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is constant (non zero). This constant is said to be common ratio (c.r.) e.g. 1, 2, 4, 8 ..........…… 1, 1/2, 1/4, 1/8, …..……… 1/4, –1/2, 1, –2, 4, ……… In general a, ar, ar2, ar3, ……, a rn–1 By close inspection of the above series we can say the n-th term of GP will be given by tn = arn–1 c.r. = 2 c.r. =1/2 c.r. = –2
Sum of a geometric progression Now, let us try to find out the sum of the first n terms of a G.P. Sn = a + ar + ar2 +…+ arn–1 … (6) Multiplying both sides by r, we get, rSn = ar + ar2 +…+ arn–1 + arn … (7) Subtracting (7) from (6), we have Sn – rSn = a – arn or, Sn = a(1–rr)/(1–r) … (8) From equation (8) sum of n terms of a G.P. Sn = a(1–rr)/(1–r) Basically we have to find out the value of particular case when, n tends to infinity.
……. a3. also results a G. 1/a2. 1/an will also be in G.P.. Suppose a1. Taking the inverse of a G. Suppose a1.P. αß Four number in G. an are in G. Are you getting convinced that it will tend to infinity.P.P. Multiplication/Division of two G. Reversing the order of a G.P. then an. an/bn will also be in G. ……. . = ß2 . a1 will also be in G. ∴ α/ß3.’s also results a G. an are in G. a2. Hence value of S∞ will also tend to infinite. b3.P. ka2. Suppose a1. If we take of |r| less than rn when n → ∞ will tend to zero. ka3. Thus S∞ = a/1–r for |r| < 1 … (9) Enquiry : What happens when any real number can be add subtract. an are in G. then 1/a1. ∴ α/ß. Multiplication/Division by a constant number to each term of a G. Three number in G. ……. 1/a …….P. kan and a1/k.. a2b2.P.. Where k ? R and k ≠ 0. an/k will also be in G.’s also results a G. also results a G. …….P. an–1.P. αß. ..P. ……. Suppose a1. α. a2/k.P.. a2.. a3. a2/b2.P. α ß. an and b1.P. an–1.r. 2. .. b2. …….. Do the same exercise with one another number less than 1). a2. ...P. . anbn then a1/b2. a2. a2.P.P. multiply and divides to each term of a geometric series? 1. .. (take any number greater than 1 multiply it by itself several time.. a3. a3. then a1b1. 4.If we take any value of |r| greater than 1 then value of rn when n → ∞ will tend to infinite. bn are two G.r = ß c. …….. a3.P. 3. ……. a3b3. Note: Students are suggested to assume the known variable related to geometric progression in following way. αß3 c. then ka1.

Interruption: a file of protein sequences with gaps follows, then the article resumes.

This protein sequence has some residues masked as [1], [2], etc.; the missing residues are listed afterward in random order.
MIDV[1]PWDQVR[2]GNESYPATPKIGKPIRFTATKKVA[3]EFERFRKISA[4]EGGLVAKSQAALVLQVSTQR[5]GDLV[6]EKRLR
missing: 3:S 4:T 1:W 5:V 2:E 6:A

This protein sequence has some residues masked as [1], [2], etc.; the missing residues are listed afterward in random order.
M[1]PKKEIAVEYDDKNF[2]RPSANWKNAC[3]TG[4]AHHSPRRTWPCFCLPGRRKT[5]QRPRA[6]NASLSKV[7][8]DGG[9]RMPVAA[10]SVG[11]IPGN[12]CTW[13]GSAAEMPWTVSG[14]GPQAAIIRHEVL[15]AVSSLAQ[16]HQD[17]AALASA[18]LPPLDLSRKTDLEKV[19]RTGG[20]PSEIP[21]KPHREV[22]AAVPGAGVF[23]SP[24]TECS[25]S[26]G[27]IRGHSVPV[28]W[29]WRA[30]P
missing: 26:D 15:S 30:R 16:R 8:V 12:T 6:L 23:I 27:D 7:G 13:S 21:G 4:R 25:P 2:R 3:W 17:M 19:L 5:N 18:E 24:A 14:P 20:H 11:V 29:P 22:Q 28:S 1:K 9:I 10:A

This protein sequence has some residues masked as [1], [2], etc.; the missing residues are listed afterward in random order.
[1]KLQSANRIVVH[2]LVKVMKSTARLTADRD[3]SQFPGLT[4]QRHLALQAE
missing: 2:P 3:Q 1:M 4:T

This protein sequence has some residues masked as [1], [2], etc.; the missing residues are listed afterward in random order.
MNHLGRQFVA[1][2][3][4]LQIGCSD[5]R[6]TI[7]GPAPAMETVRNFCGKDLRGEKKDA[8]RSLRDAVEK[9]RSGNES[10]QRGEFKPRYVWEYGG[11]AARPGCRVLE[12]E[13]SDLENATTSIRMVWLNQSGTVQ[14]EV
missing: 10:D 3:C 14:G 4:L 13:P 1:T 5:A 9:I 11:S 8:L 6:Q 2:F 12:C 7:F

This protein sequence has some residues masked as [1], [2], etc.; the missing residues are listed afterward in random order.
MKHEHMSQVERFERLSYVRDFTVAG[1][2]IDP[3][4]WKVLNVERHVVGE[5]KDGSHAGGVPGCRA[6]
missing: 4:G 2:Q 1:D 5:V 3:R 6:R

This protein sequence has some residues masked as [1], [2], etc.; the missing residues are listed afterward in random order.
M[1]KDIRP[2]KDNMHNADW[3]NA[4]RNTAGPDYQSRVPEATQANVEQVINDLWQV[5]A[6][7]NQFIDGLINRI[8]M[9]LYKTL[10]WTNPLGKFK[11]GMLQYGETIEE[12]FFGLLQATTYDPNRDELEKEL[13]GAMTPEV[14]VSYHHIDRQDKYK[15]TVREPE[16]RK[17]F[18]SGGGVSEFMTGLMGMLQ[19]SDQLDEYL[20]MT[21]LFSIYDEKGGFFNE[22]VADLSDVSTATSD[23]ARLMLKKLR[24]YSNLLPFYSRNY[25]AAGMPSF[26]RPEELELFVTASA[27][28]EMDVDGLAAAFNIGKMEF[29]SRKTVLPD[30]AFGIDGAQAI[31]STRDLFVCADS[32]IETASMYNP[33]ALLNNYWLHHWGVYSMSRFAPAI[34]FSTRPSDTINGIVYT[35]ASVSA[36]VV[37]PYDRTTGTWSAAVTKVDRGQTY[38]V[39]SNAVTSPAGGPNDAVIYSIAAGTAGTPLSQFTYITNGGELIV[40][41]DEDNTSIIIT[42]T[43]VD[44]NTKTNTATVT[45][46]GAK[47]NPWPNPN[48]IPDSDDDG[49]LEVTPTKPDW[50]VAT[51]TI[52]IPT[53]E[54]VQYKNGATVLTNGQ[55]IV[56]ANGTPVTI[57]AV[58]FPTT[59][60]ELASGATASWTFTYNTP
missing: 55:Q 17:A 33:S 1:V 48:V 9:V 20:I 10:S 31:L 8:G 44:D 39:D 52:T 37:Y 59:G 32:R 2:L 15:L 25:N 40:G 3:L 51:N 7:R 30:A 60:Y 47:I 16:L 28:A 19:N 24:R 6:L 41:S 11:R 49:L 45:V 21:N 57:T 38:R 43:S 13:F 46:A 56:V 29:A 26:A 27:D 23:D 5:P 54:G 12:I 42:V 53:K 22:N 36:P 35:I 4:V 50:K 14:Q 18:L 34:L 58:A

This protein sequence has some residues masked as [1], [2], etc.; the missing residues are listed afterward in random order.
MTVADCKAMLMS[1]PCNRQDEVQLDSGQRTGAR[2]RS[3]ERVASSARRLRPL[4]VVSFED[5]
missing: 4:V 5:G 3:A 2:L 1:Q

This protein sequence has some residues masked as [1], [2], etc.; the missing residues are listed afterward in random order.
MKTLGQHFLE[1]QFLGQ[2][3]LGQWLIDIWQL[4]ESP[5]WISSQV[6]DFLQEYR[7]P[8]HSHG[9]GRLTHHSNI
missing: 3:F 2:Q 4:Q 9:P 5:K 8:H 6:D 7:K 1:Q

P. then loga1. with common ratio rk. G2 = ab ∴ G =√ab Similarly we can find two geometric means between two given numbers a and b. then middle one is said to be geometric mean (GM) of two others. = ß Summary of Important Notes: • If each term of a G. • If we have to take three terms in a G.’s with common ratios r and r’ respectively then the sequence a1b1.. …….r. with same ratio as that of the given G.P.P. then a1an = a2an–1 = a3an–2 = …… • If a1.P. in case we have to take 2k terms in a G. …… is a G. The converse is also true. Let. b1.P. In general.P. ……. it is convenient to take them as a/r. a2b2. ….P. In general. a3. G/a = b/G.P. a/r2k–3.P. . b2.Five numbers in G. a2. ar3. then the resulting sequence is also a G. loga2. • If a1. ….. (each a1 > 0). αß . • If each term of a G. b3.P. G be the geometric mean between two number a and b So.. (with common ratio r) is raised to the power k. …… are two G. Geometric mean between two numbers If three numbers are in G. a2.P. a2. a G b are in G. a3. ∴ α . a3b3. a. ar. we take a/r2k–1. ar. αß2 – c. ar2k–1.P.. then the resulting sequence is also a G. • If we have to take four terms in a G. • If a1.. an are in G. a/r. ar. a/r. a. it is convenient to take them as a/r3. loga3 …… is an A.. . ar. with common ratio rr’..P. or. …… is also a G.. .P. a/rk–1.P. is multiplied (or divided) by a fixed non-zero constant. ark in case we have to take (2k + 1) terms in a G.. we take a/rk. ……. .P.P.